Illinois hunting and fishing

Mechanic Fred Rutherford installs an outboard motor at East Side Marine on Wednesday. Boat dealers are preparing for annual Boat Show in Springfield at the Illinois State Fairgrounds, Feb. 26-28. The boat show typically kicks off the boating season.

Springfield readies for boat show

February 20, 2010 at 10:01 AM

While politicians look for solutions to “lift all boats” out of the economic recession, local boat dealers are falling back on their experience, customer base, business relationships and common sense to make it through.

And with the onset of spring just around the river bend, boat dealers are hoping a late-winter trade show helps them kick off a better season than last year.

The Boat Show in Springfield opens a three-day run at the Illinois State Fairgrounds next Friday.

Just like other businesses, boat dealers have felt the effects of the economic downturn.

Terry Taylor, co-owner of The Boat Dock, 4600A Rising Moon Road, with partner Mike Miles, says he hopes for a slight increase in business over last year.

“We’re cautiously optimistic,” he says. “We feel this year is going to be better than last year. Everybody took a 25 to 30 percent hit across the board — and in some cases larger.

“That’s not just boat dealers; that’s everybody,” Taylor says. “We are all anticipating business to be comparable to last year or to increase slightly. I’d be happy with 10 to 15 percent over last year,”

Jeff Smith of JLS Marine Inc. of Springfield has taken over promoting the boat show this year, and he has a vested interest in helping local dealers do well.

Smith has sold boat docks and lifts locally for 20 years, and his business rises and falls on the success of local dealers.

“I have a great relationship with the boat dealers,” he says. “We refer business back and forth.”

Smith plans to do more advertising, direct mail and promotion. He’s also going to offer door prizes and raffles at this year’s show.

“My hope is to put more into the show, and I feel it is going to be a win-win,” he says. “My goal is to make sure the dealers have every opportunity to be successful and sell more boats.”

Busy season

The show comes at a time when business traditionally picks up for the boating industry.

“We’re just on the cusp of our season kicking off,” Taylor says. Typically, the boat show sets the season into high gear.

“We get a little activity in January and February, but it’s mostly onesies and twosies,” Taylor says. “Our season kicks off when we are selling 20 boats or more — up to 40 a month.”

Taylor says shoppers are smart and know there are deals to be had.

“If there’s anything moving right now, it’s a deal,” he says with a laugh.

Steve Poe, owner of East Side Marine, 2525 E. North Grand Ave., says the boat show might be just the thing for people itching to get out of the house.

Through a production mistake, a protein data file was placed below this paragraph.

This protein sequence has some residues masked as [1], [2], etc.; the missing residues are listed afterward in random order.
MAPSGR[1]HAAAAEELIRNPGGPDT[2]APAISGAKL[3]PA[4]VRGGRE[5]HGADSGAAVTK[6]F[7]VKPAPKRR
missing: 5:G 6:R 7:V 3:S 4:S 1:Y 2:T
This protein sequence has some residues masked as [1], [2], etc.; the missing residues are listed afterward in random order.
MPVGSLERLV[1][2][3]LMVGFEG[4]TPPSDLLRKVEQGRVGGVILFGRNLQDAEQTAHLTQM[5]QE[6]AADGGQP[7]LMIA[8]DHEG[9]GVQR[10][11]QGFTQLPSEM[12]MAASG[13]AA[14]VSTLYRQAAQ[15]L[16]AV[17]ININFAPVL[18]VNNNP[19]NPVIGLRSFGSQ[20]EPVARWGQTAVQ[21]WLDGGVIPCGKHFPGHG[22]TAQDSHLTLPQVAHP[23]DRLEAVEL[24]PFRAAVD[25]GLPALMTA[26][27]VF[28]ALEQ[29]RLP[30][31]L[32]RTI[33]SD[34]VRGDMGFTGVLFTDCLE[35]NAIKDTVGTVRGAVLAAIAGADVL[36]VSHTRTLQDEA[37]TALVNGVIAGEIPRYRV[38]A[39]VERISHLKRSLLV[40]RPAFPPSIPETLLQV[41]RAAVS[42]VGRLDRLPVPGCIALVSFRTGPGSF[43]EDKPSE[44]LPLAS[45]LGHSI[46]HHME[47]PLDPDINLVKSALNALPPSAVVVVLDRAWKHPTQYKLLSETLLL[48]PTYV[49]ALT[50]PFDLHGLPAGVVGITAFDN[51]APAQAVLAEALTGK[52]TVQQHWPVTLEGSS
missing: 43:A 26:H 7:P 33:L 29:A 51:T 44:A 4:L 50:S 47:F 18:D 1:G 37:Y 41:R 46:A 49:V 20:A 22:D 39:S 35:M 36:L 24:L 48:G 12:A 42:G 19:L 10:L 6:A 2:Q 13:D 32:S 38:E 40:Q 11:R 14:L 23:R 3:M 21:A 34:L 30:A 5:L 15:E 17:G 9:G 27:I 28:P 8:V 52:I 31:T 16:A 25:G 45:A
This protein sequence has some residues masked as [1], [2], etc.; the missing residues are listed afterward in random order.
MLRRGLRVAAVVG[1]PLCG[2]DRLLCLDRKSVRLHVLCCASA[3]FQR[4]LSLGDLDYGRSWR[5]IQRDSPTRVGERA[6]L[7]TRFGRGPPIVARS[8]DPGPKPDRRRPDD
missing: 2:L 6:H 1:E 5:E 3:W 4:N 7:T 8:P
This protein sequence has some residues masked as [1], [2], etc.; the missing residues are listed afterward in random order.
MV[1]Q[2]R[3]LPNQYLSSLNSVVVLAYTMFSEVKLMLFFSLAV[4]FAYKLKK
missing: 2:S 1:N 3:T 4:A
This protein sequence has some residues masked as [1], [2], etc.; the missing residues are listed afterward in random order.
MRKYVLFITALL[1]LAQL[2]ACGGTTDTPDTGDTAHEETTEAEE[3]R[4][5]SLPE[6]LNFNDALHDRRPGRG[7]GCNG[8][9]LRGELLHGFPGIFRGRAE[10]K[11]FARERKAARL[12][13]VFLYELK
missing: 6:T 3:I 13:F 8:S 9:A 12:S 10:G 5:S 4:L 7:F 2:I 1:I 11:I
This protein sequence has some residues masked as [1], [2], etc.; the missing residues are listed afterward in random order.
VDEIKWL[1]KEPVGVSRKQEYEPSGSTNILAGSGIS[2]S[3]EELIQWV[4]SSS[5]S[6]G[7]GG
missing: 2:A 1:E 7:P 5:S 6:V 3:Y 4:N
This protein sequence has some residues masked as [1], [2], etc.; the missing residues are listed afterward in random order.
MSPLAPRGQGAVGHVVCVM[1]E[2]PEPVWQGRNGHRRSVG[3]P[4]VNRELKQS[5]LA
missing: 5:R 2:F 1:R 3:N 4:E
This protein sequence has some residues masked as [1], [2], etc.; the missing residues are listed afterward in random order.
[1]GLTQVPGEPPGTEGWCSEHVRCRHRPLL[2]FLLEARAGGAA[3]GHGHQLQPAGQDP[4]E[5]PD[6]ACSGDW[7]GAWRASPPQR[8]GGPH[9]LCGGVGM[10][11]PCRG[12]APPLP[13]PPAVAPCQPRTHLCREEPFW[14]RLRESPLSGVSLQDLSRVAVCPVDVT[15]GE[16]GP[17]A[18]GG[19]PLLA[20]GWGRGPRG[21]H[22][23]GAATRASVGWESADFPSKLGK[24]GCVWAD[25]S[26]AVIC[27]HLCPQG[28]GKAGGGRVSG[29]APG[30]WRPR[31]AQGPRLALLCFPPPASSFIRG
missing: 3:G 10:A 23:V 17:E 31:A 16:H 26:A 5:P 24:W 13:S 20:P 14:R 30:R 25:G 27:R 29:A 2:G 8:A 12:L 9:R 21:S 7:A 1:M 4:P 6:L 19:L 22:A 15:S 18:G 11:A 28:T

“We are getting some walk-through business,” he says. “If the weather would clear a little bit, it would help tremendously. Everybody has cabin fever real bad.”

Poe says his business is riding out the poor economy.

“We’re hanging in,” he says. “We’re hoping for a better year.”

Taylor says his business has adapted to current conditions, but hasn’t had to reduce staff.

“You cut expenses everywhere you can, and you cut your inventory down to the lowest possible level,” Taylor says. “That way your showroom inventory interest doesn’t eat you alive.”

The Boat Dock maintains a staff of 16, including a camper sales division.

Illinois hunting and fishing

What people are buying

The general consensus is that buyers are avoiding higher-end products or especially large boats. Dealers who have adjusted their inventory to match market conditions are doing all right.

“I know the boat dealers are still selling inventory, but it’s changing a little bit,” Smith says.

Boaters normally get what Smith calls “two-footitis,” or a desire to move up to a little bigger boat each time. But in the current economy, consumers are standing pat.

Poe says inquiries are coming in on fishing and pleasure boats.

“Aluminum fishing and pontoon boats are going to be hot items this year — we’re hoping they are going to be real hot,” Poe says. “I think they are the right price. People are somewhat avoiding higher-end models.

“I think people are still cautious, but they still want to get on the water, too.”

Smith says nine dealers are coming to the show, all displaying different products.

“Everybody’s got a different set of lines,” Smith says. “None of them overlap, as far as the ones in the show this year. And that took a little extra effort.”

Smith says that, despite a slow economy, boating remains a popular pastime.

“People are still buying boats — used boats or consignment boats,” he says. “Having the right inventory — having what people are looking for — is important.”

Smith says people still enjoy getting out on the water to boat or fish — almost no matter what.

“You are not going to keep people from having a good time.”